The Difference Between a Heart Attack & Cardiac Arrest

Instructor: Ian Lord

Ian is a real estate investor, MBA, former health professions educator, and Air Force veteran.

The difference between a heart attack and cardiac arrest can be confusing, but knowing is critical in delivering the right treatment. In this lesson we will review the definitions of these two problems as well as the right bystander actions.

Heart Attack or Cardiac Arrest?

As an emergency room nurse, Candace often has to explain to family why the patient wound up in there. One of the most common points of confusion when someone has a medical emergency involving the heart is confusion of the difference between a heart attack and cardiac arrest.

Let's go over the information that Candace uses to quickly and easily instruct non-medical people what the differences are, how they are related, and how the difference changes the immediate response actions a bystander should take.

Heart Attack

The heart is a muscle which pumps oxygenated blood throughout the body. In a heart attack (or myocardial infarction) a blockage has occurred which prevents blood from flowing through a section of the heart. The nature of the problem is a physical obstruction. The arteries can narrow because of cholesterol buildup, or spasms of the artery, often caused by tobacco or illegal drugs such as cocaine, also cause blood flow obstruction. If a part of the heart does not receive oxygen-filled blood, heart tissue will begin to die.

Cardiac Arrest

Cardiac arrest is a problem with the electrical signals that cause the heart to beat. The heartbeat provides the pumping action to circulate blood in the body. Unlike in a heart attack where the heart still beats, in cardiac arrest cases the heart will stop beating. You can remember this by the word 'arrest', which means to stop.

This quickly leads to unconsciousness and death without immediate medical care. The electrical interruption of the heartbeat causes an arrhythmia, or irregular heartbeat. The disruption of the heart's normal beating means that blood fails to reach vital organs.

Bystander Response

Candace makes a point of telling patients and family that when in any doubt it is best to call 9-1-1 and seek immediate help. The longer a heart attack lasts, the greater the damage to the heart. A heart attack doesn't always lead to cardiac arrest but if a patient goes into cardiac arrest, a heart attack is often the cause.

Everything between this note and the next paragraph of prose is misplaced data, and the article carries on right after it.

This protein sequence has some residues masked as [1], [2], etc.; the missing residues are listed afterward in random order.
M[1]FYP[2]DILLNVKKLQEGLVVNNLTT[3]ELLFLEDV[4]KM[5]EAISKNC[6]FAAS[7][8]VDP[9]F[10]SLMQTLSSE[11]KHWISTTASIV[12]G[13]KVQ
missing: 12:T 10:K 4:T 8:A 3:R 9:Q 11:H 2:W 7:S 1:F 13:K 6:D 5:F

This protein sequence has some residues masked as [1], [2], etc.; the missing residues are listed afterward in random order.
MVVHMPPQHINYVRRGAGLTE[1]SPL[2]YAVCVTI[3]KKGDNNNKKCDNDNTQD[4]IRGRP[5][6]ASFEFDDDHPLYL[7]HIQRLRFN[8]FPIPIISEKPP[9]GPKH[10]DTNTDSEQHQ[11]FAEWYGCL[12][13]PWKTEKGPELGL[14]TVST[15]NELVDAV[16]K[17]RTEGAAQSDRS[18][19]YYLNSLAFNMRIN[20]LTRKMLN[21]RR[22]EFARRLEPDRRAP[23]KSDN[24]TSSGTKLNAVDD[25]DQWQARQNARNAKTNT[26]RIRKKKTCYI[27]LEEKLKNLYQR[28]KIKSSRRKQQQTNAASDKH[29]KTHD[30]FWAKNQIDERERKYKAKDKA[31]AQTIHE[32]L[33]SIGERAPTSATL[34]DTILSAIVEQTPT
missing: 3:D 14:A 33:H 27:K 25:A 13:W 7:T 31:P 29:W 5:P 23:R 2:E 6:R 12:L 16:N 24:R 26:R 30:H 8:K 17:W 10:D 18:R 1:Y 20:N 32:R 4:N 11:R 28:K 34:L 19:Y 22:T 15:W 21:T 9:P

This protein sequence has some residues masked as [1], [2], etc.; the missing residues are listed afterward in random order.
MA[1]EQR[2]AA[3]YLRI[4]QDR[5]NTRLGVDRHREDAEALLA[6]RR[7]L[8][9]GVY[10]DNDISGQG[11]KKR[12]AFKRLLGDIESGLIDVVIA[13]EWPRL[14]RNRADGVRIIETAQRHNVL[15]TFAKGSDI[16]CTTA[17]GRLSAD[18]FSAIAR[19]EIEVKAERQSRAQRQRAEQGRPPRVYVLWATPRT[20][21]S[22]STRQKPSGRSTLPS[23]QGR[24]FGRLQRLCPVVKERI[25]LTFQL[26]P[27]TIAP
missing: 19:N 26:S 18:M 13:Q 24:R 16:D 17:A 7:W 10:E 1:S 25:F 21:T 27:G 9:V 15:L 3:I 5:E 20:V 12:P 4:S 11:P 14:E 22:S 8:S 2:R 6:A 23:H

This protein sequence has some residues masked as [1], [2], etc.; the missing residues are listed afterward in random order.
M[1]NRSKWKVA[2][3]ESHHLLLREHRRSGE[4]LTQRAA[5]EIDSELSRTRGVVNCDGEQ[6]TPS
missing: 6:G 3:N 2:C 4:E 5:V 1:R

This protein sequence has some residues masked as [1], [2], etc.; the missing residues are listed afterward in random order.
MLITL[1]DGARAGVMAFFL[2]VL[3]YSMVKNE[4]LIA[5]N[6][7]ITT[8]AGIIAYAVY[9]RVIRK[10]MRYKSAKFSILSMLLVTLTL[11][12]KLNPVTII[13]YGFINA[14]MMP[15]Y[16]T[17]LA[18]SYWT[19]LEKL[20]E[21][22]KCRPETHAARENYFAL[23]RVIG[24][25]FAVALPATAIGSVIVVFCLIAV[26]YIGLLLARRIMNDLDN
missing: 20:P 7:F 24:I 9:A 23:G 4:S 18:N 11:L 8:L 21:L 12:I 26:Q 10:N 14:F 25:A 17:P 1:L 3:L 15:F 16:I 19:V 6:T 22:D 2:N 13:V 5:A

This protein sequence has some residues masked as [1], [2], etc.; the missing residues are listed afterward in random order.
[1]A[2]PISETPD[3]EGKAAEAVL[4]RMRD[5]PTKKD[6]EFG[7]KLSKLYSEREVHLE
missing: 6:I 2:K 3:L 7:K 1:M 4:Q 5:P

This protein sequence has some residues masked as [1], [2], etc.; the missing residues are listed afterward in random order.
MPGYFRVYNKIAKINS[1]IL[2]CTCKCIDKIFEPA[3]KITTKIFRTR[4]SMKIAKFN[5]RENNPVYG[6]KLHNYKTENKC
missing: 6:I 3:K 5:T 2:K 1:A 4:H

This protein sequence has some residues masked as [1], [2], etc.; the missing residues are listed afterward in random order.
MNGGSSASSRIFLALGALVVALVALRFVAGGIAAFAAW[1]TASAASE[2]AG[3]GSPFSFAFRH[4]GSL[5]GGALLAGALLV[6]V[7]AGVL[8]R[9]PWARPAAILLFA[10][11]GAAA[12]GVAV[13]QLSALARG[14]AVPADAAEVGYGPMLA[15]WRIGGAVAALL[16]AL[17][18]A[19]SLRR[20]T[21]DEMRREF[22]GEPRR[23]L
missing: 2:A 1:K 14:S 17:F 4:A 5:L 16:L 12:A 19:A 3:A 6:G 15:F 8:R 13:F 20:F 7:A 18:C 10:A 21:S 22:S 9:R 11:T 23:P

Calling 9-1-1 will result in an ambulance dispatch that will get the patient to the hospital to begin treatment up to an hour faster than going in any vehicle other than an ambulance. The EMT's and paramedics on board are qualified to intervene if a heart attack patient goes into cardiac arrest.

They will have access to an automated external defibrillator (AED) which may restore the abnormal cardiac rhythm by shocking the patient. You've probably seen this done in movies and shows. It's where two pads are placed on the victim chest, the EMT says 'clear!' and then you see the body lift and fall.

Because cardiac arrest is a problem of electrical signals to the heat telling it to beat, electrical currents delivered externally can sometimes reset things. An AED will not help in a heart attack, as beating is not the problem in that case. The machine is programmed to only shock a patient when it is medically required.

Sometimes you might see standby AEDs in public facilities.
aed

If a bystander sees someone go into cardiac arrest, they should begin immediate hands-only (no need for mouth to mouth) cardio pulmonary resuscitation (CPR). Compress the chest using both hands at a cadence of about 120 beats per minute; the American Heart Association suggests using the Beegee's song 'Stayin' Alive' as a tune to maintain that beat (though numerous other popular songs share this beat). Movies and TV often poorly demonstrate CPR techniques, it's a good idea to get some (often free) training.

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